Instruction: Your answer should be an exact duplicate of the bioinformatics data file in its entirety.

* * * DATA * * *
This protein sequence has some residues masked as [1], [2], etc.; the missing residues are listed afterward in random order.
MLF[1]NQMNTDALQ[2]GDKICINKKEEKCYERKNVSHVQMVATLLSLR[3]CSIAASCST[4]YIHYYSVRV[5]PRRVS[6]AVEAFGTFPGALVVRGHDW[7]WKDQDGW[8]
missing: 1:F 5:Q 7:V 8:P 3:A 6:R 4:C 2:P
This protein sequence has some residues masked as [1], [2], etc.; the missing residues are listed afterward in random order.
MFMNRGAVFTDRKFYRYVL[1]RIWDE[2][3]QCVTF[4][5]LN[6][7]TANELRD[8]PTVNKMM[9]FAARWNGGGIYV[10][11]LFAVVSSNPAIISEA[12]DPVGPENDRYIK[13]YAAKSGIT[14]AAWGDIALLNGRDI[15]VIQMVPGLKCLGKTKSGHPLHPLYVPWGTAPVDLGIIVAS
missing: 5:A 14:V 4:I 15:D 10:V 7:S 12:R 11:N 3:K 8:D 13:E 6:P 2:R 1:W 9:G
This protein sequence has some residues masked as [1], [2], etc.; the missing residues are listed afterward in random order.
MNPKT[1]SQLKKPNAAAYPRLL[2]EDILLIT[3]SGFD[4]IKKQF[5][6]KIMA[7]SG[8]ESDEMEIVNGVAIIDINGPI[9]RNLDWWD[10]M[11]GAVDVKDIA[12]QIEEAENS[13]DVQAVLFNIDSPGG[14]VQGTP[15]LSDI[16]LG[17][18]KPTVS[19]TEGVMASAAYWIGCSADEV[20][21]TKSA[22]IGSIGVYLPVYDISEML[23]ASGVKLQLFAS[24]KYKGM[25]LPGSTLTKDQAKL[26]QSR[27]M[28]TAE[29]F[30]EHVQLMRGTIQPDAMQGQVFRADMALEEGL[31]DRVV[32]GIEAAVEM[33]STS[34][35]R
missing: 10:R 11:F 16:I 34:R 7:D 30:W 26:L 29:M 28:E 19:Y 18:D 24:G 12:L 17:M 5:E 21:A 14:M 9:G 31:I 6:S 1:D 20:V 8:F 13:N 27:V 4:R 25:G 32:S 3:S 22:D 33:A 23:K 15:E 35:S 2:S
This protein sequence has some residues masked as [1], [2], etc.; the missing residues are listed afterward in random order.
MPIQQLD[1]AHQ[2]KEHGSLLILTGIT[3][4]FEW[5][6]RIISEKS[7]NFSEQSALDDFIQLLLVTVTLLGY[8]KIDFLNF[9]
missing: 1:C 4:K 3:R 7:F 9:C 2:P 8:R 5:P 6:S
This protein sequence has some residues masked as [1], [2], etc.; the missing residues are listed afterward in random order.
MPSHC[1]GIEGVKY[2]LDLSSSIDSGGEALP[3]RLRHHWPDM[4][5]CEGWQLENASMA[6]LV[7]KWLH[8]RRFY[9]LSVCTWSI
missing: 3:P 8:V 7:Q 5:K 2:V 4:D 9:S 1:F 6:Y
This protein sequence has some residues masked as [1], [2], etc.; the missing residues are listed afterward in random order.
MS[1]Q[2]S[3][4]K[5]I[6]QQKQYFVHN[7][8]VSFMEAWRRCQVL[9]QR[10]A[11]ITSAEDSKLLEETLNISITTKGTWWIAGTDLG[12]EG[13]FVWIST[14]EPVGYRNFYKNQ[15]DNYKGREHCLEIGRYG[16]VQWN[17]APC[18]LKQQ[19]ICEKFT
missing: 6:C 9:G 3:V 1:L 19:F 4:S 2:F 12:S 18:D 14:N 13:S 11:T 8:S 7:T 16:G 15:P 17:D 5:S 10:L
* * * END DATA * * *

This protein sequence has some residues masked as [1], [2], etc.; the missing residues are listed afterward in random order.
MLF[1]NQMNTDALQ[2]GDKICINKKEEKCYERKNVSHVQMVATLLSLR[3]CSIAASCST[4]YIHYYSVRV[5]PRRVS[6]AVEAFGTFPGALVVRGHDW[7]WKDQDGW[8]
missing: 1:F 5:Q 7:V 8:P 3:A 6:R 4:C 2:P
This protein sequence has some residues masked as [1], [2], etc.; the missing residues are listed afterward in random order.
MFMNRGAVFTDRKFYRYVL[1]RIWDE[2][3]QCVTF[4][5]LN[6][7]TANELRD[8]PTVNKMM[9]FAARWNGGGIYV[10][11]LFAVVSSNPAIISEA[12]DPVGPENDRYIK[13]YAAKSGIT[14]AAWGDIALLNGRDI[15]VIQMVPGLKCLGKTKSGHPLHPLYVPWGTAPVDLGIIVAS
missing: 5:A 14:V 4:I 15:D 10:V 7:S 12:R 11:N 3:K 8:D 13:E 6:P 2:R 1:W 9:G
This protein sequence has some residues masked as [1], [2], etc.; the missing residues are listed afterward in random order.
MNPKT[1]SQLKKPNAAAYPRLL[2]EDILLIT[3]SGFD[4]IKKQF[5][6]KIMA[7]SG[8]ESDEMEIVNGVAIIDINGPI[9]RNLDWWD[10]M[11]GAVDVKDIA[12]QIEEAENS[13]DVQAVLFNIDSPGG[14]VQGTP[15]LSDI[16]LG[17][18]KPTVS[19]TEGVMASAAYWIGCSADEV[20][21]TKSA[22]IGSIGVYLPVYDISEML[23]ASGVKLQLFAS[24]KYKGM[25]LPGSTLTKDQAKL[26]QSR[27]M[28]TAE[29]F[30]EHVQLMRGTIQPDAMQGQVFRADMALEEGL[31]DRVV[32]GIEAAVEM[33]STS[34][35]R
missing: 10:R 11:F 16:I 34:R 7:D 30:W 26:L 29:M 28:E 19:Y 18:D 24:G 12:L 17:M 5:E 21:A 14:M 9:G 31:I 6:S 1:D 20:V 8:F 13:N 27:V 4:R 25:G 32:S 3:S 22:D 33:A 23:K 15:E 35:S 2:S
This protein sequence has some residues masked as [1], [2], etc.; the missing residues are listed afterward in random order.
MPIQQLD[1]AHQ[2]KEHGSLLILTGIT[3][4]FEW[5][6]RIISEKS[7]NFSEQSALDDFIQLLLVTVTLLGY[8]KIDFLNF[9]
missing: 1:C 4:K 3:R 7:F 9:C 2:P 8:R 5:P 6:S
This protein sequence has some residues masked as [1], [2], etc.; the missing residues are listed afterward in random order.
MPSHC[1]GIEGVKY[2]LDLSSSIDSGGEALP[3]RLRHHWPDM[4][5]CEGWQLENASMA[6]LV[7]KWLH[8]RRFY[9]LSVCTWSI
missing: 3:P 8:V 7:Q 5:K 2:V 4:D 9:S 1:F 6:Y
This protein sequence has some residues masked as [1], [2], etc.; the missing residues are listed afterward in random order.
MS[1]Q[2]S[3][4]K[5]I[6]QQKQYFVHN[7][8]VSFMEAWRRCQVL[9]QR[10]A[11]ITSAEDSKLLEETLNISITTKGTWWIAGTDLG[12]EG[13]FVWIST[14]EPVGYRNFYKNQ[15]DNYKGREHCLEIGRYG[16]VQWN[17]APC[18]LKQQ[19]ICEKFT
missing: 6:C 9:G 3:V 1:L 19:F 4:S 2:F 12:S 18:D 14:N 13:S 11:T 8:S 7:T 16:G 15:P 17:D 5:S 10:L